Every year since 2010, Arizona parents have brought an average of 80,000 newborns into the world! And every year, health professionals at the Arizona State Public Health Laboratory test around 160,000 blood spot specimens to make sure those newborns have the best possible health at the start of their lives.
Through ADHS, Arizona is one of ten states leading the nation in newborn health initiatives by using the Recommended Uniform Screening Panel (RUSP), a list of disorders the U.S. Department of Health and Human Services (HHS) recommends states screen for as part of their state universal newborn screening programs.
The goal of the program is to identify newborns with certain congenital disorders that can affect a child’s long-term health or survival as soon as possible and connect infants and their families to early care and treatment.
When the Arizona State Public Health Laboratory was first established in 1993, the Office of Newborn Screening screened Arizona newborns for seven disorders. Today our scientists test for five times that amount, screening newborns for 35 rare but treatable core disorders. The lab also screens for an additional 26 rare but treatable secondary disorders on the RUSP.
Disorders are added to the RUSP based on evidence supporting the potential net benefit of screening, states’ ability to screen for the disorder, and the availability of effective treatments. When a new condition is added to the RUSP, ADHS updates its testing practices and implements screening for the new condition within two years.
Arizona further leads the way in newborn health by being one of 13 states using the more thorough two-screen model. All babies are screened at 36 to 48 hours old and then screened again at five to 10 days old, helping ensure any disorders that are severe, develop later, or appear in milder forms that could be missed during the first screen are detected. Newborns are also screened for hearing and congenital heart defects at the birthing facilities before discharge.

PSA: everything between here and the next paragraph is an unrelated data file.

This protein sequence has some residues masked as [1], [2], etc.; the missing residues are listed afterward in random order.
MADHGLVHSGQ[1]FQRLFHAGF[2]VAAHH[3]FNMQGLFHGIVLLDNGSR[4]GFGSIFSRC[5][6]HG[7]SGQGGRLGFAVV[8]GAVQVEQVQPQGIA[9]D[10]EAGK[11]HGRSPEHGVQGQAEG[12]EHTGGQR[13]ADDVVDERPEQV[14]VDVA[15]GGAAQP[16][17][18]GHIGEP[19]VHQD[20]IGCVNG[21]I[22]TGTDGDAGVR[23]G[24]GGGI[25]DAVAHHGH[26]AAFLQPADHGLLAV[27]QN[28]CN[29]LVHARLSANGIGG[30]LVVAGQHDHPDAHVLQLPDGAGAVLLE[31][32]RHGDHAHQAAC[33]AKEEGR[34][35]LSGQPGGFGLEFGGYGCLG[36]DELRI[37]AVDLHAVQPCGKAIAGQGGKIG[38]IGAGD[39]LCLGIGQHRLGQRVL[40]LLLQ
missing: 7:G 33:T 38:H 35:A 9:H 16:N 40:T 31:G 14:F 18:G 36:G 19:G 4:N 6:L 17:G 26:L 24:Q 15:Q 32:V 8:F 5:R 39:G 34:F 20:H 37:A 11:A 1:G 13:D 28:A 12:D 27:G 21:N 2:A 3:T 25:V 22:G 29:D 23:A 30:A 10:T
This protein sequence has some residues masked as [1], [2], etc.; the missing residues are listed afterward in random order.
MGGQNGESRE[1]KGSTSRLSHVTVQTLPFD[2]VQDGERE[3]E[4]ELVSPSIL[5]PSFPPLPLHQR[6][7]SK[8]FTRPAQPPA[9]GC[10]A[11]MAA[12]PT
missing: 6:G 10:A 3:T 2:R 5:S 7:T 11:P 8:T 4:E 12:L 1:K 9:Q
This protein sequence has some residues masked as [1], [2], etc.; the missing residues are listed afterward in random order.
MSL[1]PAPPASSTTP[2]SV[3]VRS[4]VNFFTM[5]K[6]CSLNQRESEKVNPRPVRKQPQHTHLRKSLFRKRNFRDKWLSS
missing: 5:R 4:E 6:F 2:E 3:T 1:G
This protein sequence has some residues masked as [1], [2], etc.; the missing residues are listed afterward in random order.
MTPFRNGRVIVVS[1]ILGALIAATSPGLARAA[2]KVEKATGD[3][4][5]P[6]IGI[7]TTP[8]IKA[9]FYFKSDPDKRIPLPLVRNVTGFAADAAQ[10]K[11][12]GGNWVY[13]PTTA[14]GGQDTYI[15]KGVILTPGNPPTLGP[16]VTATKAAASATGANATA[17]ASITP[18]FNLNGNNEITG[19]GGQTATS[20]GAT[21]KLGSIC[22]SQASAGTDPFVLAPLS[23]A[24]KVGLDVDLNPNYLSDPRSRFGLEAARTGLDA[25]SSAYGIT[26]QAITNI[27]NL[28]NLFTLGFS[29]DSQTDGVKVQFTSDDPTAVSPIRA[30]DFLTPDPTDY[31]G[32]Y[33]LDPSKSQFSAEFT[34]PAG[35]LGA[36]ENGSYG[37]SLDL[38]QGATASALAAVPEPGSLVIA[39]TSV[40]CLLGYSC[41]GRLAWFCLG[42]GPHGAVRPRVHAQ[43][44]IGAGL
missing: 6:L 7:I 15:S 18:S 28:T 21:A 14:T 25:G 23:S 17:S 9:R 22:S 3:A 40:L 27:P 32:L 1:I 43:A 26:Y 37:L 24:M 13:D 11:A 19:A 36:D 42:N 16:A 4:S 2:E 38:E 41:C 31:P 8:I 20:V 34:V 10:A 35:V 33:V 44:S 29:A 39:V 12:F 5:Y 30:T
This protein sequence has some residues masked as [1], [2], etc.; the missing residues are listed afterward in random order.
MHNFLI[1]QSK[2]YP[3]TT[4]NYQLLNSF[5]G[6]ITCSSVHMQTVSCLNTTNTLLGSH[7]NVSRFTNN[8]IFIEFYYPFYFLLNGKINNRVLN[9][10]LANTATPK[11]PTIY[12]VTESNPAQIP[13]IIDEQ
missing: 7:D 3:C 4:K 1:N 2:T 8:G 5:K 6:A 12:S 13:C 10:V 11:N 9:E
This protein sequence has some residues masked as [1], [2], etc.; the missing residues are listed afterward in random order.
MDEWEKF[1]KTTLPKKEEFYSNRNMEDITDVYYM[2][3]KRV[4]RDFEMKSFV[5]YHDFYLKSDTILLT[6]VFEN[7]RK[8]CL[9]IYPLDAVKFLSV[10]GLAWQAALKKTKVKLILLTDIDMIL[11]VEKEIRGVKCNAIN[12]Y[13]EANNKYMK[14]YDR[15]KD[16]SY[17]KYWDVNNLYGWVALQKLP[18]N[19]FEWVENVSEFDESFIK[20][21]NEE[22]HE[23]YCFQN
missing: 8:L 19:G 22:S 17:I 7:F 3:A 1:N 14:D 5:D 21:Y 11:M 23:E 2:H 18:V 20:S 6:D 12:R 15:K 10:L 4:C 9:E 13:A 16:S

On average, the program identifies 120 newborns with these genetic disorders and 200 newborns with hearing disorders annually. The program also provides assistance to families of affected newborns together with other ADHS programs and external partners.
Visit the Newborn Screening Program to learn even more about our program. You can also listen to our podcast The Parenting Brief- Newborn Screenings: What to Expect, hosted by Jessica Stewart-Gonzales (Program Director for the Maternal, Infant, and Early Childhood Home Visiting Program) with Fran Altmaier (Newborn Screening Health Program Administrator), to learn more about what to expect from your baby’s newborn screening
Here are some additional resources new parents might want to explore about newborn screening:
- Health Resources & Services Administration: The federal agency provides up-to-date information, materials and resources about newborn screening.
- Baby’s First Test: The site provides an education resource center for parents and health professionals.
NewSTEPS: This site provides a national newborn screening resource center designed to provide data, technical assistance and training to newborn screening programs and assist states with quality improvement initiatives.